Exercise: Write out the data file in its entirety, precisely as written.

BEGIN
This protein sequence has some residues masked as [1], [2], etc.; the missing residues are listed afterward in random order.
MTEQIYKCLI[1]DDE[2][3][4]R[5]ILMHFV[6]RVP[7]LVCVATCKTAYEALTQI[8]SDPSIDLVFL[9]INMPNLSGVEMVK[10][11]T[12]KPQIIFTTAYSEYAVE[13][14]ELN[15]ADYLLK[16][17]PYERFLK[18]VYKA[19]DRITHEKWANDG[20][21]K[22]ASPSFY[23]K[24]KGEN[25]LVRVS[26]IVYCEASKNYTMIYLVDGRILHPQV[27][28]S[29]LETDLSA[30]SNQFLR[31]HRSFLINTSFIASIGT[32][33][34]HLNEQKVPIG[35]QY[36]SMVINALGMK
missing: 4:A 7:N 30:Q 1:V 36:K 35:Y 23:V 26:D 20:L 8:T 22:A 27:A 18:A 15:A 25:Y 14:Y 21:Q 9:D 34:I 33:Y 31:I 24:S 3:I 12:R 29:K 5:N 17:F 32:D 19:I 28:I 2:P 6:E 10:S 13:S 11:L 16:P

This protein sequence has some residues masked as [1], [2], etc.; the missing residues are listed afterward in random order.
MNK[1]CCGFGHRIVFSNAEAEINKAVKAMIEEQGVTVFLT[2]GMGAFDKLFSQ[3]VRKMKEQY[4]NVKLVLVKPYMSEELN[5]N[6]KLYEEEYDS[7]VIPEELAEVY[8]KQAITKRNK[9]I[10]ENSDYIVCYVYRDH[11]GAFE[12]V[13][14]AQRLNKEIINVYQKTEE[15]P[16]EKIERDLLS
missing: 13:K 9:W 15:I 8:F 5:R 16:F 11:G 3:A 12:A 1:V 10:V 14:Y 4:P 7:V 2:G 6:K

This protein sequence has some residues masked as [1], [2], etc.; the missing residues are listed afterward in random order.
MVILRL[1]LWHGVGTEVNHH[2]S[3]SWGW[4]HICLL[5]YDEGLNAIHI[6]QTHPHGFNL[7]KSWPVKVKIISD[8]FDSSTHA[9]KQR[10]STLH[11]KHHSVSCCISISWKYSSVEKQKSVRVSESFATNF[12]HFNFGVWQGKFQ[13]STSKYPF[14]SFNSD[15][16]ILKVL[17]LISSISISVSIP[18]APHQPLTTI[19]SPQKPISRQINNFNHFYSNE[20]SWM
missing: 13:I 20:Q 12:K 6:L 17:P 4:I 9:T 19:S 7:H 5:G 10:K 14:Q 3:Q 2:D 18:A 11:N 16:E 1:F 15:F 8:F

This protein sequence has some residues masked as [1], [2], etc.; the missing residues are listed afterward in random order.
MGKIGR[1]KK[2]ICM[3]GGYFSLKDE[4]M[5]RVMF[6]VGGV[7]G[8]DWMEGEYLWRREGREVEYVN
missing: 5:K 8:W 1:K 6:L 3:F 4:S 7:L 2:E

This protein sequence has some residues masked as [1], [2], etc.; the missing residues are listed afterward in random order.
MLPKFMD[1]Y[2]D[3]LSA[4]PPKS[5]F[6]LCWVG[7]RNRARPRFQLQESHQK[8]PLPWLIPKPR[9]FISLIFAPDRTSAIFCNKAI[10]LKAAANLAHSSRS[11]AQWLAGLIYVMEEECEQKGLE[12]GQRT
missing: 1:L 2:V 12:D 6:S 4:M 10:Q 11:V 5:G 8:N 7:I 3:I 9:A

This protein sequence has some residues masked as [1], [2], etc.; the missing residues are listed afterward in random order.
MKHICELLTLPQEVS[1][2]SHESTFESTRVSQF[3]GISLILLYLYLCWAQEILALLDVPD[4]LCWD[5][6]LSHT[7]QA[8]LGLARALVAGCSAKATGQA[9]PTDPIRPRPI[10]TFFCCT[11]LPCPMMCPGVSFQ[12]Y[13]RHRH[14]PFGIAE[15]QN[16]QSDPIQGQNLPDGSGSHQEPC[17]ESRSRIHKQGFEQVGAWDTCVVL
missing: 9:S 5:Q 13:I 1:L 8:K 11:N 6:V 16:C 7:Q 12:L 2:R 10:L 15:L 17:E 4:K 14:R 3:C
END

This protein sequence has some residues masked as [1], [2], etc.; the missing residues are listed afterward in random order.
MTEQIYKCLI[1]DDE[2][3][4]R[5]ILMHFV[6]RVP[7]LVCVATCKTAYEALTQI[8]SDPSIDLVFL[9]INMPNLSGVEMVK[10][11]T[12]KPQIIFTTAYSEYAVE[13][14]ELN[15]ADYLLK[16][17]PYERFLK[18]VYKA[19]DRITHEKWANDG[20][21]K[22]ASPSFY[23]K[24]KGEN[25]LVRVS[26]IVYCEASKNYTMIYLVDGRILHPQV[27][28]S[29]LETDLSA[30]SNQFLR[31]HRSFLINTSFIASIGT[32][33][34]HLNEQKVPIG[35]QY[36]SMVINALGMK
missing: 4:A 7:N 30:Q 1:V 36:K 35:Y 23:V 26:D 20:L 8:T 22:A 27:A 18:A 15:A 25:Y 14:Y 21:Q 9:D 34:I 33:Y 31:I 24:S 3:I 12:R 29:K 5:N 17:F 32:D 19:I 28:I 2:P 6:E 10:S 13:S 11:L 16:P

This protein sequence has some residues masked as [1], [2], etc.; the missing residues are listed afterward in random order.
MNK[1]CCGFGHRIVFSNAEAEINKAVKAMIEEQGVTVFLT[2]GMGAFDKLFSQ[3]VRKMKEQY[4]NVKLVLVKPYMSEELN[5]N[6]KLYEEEYDS[7]VIPEELAEVY[8]KQAITKRNK[9]I[10]ENSDYIVCYVYRDH[11]GAFE[12]V[13][14]AQRLNKEIINVYQKTEE[15]P[16]EKIERDLLS
missing: 13:K 9:W 15:I 8:F 5:R 16:F 11:G 3:A 12:A 1:V 10:V 14:Y 4:P 7:V 2:G 6:K

This protein sequence has some residues masked as [1], [2], etc.; the missing residues are listed afterward in random order.
MVILRL[1]LWHGVGTEVNHH[2]S[3]SWGW[4]HICLL[5]YDEGLNAIHI[6]QTHPHGFNL[7]KSWPVKVKIISD[8]FDSSTHA[9]KQR[10]STLH[11]KHHSVSCCISISWKYSSVEKQKSVRVSESFATNF[12]HFNFGVWQGKFQ[13]STSKYPF[14]SFNSD[15][16]ILKVL[17]LISSISISVSIP[18]APHQPLTTI[19]SPQKPISRQINNFNHFYSNE[20]SWM
missing: 13:I 20:Q 12:K 6:L 17:P 4:I 9:T 19:S 7:H 5:G 10:K 14:Q 3:Q 2:D 18:A 11:N 16:E 1:F 15:F 8:F

This protein sequence has some residues masked as [1], [2], etc.; the missing residues are listed afterward in random order.
MGKIGR[1]KK[2]ICM[3]GGYFSLKDE[4]M[5]RVMF[6]VGGV[7]G[8]DWMEGEYLWRREGREVEYVN
missing: 5:K 8:W 1:K 6:L 3:F 4:S 7:L 2:E

This protein sequence has some residues masked as [1], [2], etc.; the missing residues are listed afterward in random order.
MLPKFMD[1]Y[2]D[3]LSA[4]PPKS[5]F[6]LCWVG[7]RNRARPRFQLQESHQK[8]PLPWLIPKPR[9]FISLIFAPDRTSAIFCNKAI[10]LKAAANLAHSSRS[11]AQWLAGLIYVMEEECEQKGLE[12]GQRT
missing: 1:L 2:V 12:D 6:S 4:M 10:Q 11:V 5:G 8:N 7:I 3:I 9:A

This protein sequence has some residues masked as [1], [2], etc.; the missing residues are listed afterward in random order.
MKHICELLTLPQEVS[1][2]SHESTFESTRVSQF[3]GISLILLYLYLCWAQEILALLDVPD[4]LCWD[5][6]LSHT[7]QA[8]LGLARALVAGCSAKATGQA[9]PTDPIRPRPI[10]TFFCCT[11]LPCPMMCPGVSFQ[12]Y[13]RHRH[14]PFGIAE[15]QN[16]QSDPIQGQNLPDGSGSHQEPC[17]ESRSRIHKQGFEQVGAWDTCVVL
missing: 9:S 5:Q 13:I 1:L 8:K 11:N 6:V 16:C 7:Q 12:L 2:R 10:L 15:L 17:E 4:K 14:R 3:C